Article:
He conceived of the tank, the machine gun and the helicopter, but few of Leonardo da Vinci's sketched designs have truly been tested.
Except one: The prototypical Renaissance man's famous 1485 design for a rudimentary parachute.
On Saturday, in what appeared to be a first, Swiss adventurer Olivier Vietti-Teppa proved that Leonardo's pyramidal-design parachute could carry the weight of a man all the way to the ground.
Vietti-Teppa jumped out of a helicopter at about 2,000 feet above the Payerne military airport and safely landed, if a bit roughly.
"You come down at the whim of the wind," noted the parachutist.
But Vietta-Teppa's chute did not incorporate Leonardo's original design, which called for four equilateral fabric triangles anchored by a wood-frame base. Instead, his parachute was made of modern fabric and mosquito netting.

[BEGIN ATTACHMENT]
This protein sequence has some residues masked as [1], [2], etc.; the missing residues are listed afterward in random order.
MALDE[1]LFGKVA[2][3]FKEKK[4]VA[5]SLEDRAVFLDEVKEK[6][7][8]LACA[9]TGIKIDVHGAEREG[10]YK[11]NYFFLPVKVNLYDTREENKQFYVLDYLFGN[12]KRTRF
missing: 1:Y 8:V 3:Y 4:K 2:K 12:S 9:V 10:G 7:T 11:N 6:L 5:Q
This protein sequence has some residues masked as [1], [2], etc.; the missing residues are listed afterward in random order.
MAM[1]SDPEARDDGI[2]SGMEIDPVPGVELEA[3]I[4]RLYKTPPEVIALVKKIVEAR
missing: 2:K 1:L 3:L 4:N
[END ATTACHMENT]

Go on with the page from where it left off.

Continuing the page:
In 2000, however, a British parachutist, Adrian Nicholas, used the pyramidal design and the wooden frame for a chute used in a jump from a hot-air balloon 10,000 feet over South Africa.
Nicholas, however, feared the wooden frame might crush him upon landing, so he cut himself free at 3,000 feet and used a modern parachute to reach the ground.
So, was Vietti-Teppa's jump the first successful test of Leonardo's design, or was Nicholas'?